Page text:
Retirement Income Security
For many business owners it is a very tough decision to give up voting control of their company and possibly reduce their income substantially.
This is where tax planning and structuring the sale becomes very important. The owner wants to minimize as much tax as possible, but a business transaction with the next generation or key employees must be designed to work. Sometimes if the current owner gets all of the tax breaks and the children or key employees get none, then they may not be able to make all of the payments. At the same time it is not fair for the children or key employees to get all of the tax breaks and the current owner is forced to pay higher taxes. Somewhere in the middle is where we must land so that the seller gets some of the tax breaks and the buyers can maintain a profitable company. Since these buyers do not have a large down payment, there is normally a promissory note involved that is paid for over several years. The collateral for this promissory note must be carefully considered.
Often the seller will continue to be on the board of directors or have a consulting agreement and be paid for those services as part of the transaction.
When selling to children or key employees, combining the best two or three retirement income options in order to minimize taxes and maximize the retirement income for the owner is very important.Structuring the term sheet or letter of intent is one of your important objectives. By working with your team of advisors, you will know what the income taxes will be for the sale and what your future income will be going forward.
Planning the sale or transition of your business over three to five years and working with your advisors is always preferable. You will have a better chance for maximizing the value of the company, minimizing income taxes and protecting your net worth.
Sometimes a current owner will still get a reduced salary for working part time. They can be paid to be chairman of the board of the company. As I said before, perhaps they will continue to receive rental income because of a new 10 year lease agreement signed by all parties. We sometimes use consulting agreements, non-competition agreements or an agreement to sell goodwill.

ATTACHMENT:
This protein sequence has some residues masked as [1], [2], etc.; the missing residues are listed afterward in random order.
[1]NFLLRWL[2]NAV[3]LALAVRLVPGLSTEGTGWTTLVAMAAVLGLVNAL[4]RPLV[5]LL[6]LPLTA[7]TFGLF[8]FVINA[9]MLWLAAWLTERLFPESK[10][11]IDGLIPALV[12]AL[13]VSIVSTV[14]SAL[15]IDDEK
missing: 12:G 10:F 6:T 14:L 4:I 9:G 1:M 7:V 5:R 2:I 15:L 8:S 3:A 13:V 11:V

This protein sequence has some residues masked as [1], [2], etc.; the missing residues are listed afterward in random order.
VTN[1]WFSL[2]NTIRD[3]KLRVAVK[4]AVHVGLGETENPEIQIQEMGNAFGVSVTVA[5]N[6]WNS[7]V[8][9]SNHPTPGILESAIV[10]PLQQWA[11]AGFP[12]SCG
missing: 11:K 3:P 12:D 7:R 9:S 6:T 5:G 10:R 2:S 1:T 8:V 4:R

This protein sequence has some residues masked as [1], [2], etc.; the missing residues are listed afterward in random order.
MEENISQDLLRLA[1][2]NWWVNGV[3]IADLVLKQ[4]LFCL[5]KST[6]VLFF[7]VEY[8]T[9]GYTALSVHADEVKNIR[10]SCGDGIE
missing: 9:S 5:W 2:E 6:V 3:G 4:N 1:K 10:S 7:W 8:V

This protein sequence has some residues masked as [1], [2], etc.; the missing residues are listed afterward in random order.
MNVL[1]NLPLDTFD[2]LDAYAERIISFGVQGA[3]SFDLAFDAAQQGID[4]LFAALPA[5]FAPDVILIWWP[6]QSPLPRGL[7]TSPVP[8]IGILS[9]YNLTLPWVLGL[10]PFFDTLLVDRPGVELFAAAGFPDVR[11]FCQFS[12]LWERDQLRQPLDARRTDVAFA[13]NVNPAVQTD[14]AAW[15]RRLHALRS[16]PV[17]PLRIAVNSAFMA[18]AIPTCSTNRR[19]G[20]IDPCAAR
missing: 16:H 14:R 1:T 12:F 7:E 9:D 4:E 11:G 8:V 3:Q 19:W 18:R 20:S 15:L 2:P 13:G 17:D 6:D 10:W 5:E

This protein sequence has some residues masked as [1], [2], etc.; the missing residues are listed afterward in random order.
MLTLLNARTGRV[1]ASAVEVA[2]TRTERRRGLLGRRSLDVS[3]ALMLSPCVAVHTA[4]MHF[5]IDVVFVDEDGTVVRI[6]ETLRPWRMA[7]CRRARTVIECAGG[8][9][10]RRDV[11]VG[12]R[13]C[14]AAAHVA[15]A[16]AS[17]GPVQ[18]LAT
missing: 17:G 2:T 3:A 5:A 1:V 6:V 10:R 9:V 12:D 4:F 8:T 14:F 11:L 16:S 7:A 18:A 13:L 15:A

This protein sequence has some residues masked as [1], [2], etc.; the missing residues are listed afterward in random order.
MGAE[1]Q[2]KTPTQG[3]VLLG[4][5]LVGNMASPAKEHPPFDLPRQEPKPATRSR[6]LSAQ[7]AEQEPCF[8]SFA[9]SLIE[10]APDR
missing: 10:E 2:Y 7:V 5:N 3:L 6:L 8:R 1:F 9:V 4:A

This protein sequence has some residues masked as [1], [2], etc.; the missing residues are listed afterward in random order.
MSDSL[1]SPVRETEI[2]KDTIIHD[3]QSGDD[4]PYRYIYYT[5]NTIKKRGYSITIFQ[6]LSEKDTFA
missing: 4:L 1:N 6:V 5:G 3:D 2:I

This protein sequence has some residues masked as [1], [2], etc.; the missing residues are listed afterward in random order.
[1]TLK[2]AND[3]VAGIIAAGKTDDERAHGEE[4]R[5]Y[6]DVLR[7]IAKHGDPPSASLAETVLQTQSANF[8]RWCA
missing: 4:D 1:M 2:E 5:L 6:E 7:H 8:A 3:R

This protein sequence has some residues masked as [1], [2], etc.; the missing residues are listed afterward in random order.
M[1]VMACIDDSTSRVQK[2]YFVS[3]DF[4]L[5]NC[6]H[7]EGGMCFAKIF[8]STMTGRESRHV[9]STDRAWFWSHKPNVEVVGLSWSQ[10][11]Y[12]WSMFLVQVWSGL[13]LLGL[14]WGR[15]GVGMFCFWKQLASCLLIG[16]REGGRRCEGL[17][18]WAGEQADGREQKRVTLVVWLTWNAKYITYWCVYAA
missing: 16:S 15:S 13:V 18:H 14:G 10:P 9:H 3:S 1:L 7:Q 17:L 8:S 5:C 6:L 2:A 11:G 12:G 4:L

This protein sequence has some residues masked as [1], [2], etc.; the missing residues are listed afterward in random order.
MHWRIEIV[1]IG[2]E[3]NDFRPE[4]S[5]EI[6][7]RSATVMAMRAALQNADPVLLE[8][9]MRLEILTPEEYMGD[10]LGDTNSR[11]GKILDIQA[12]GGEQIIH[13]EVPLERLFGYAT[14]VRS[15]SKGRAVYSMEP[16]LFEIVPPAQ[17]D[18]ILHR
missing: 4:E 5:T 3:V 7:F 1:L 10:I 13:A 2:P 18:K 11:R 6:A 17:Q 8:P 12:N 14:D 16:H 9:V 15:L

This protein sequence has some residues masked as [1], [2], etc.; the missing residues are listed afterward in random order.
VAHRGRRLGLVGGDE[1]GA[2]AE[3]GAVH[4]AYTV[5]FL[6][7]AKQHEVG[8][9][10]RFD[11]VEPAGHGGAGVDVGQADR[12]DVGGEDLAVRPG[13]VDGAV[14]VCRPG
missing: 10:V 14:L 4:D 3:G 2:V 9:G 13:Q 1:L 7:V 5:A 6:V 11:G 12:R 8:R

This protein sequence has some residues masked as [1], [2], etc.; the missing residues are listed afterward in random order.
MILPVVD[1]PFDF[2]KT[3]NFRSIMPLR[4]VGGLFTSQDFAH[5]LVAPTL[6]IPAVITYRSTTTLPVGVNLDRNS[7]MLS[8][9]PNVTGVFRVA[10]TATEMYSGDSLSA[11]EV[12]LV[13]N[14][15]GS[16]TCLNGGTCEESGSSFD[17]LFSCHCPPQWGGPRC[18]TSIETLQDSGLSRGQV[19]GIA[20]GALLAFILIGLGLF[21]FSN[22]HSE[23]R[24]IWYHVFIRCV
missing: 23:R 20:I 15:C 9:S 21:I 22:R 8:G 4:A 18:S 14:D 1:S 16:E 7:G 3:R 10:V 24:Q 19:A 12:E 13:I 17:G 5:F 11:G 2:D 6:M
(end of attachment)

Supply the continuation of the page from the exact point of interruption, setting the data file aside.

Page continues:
The goal is to combine the best two or three retirement income options in order to minimize income taxes and maximize the amount of cash flow for retirement.
There are many different options for an owner to look at in order to sell their business and protect their retirement income. Picking the best combination of the options available to you is very important for the success of this transition that you are thinking about. For more ideas call or e-mail our senior partners.
Gary Pittsford, CFP®, is President and CEO of Castle Wealth Advisors, LLC. Castle specializes in helping families and closely held business owners with valuations, succession planning, estate and income tax analysis and retirement income security. Castle’s senior partners work with clients throughout the country in making logical decisions that help them fulfill their personal and business financial goals. For more information visit www.Castle3.com, call 1-888-849-9559 or e-mail Gary directly at .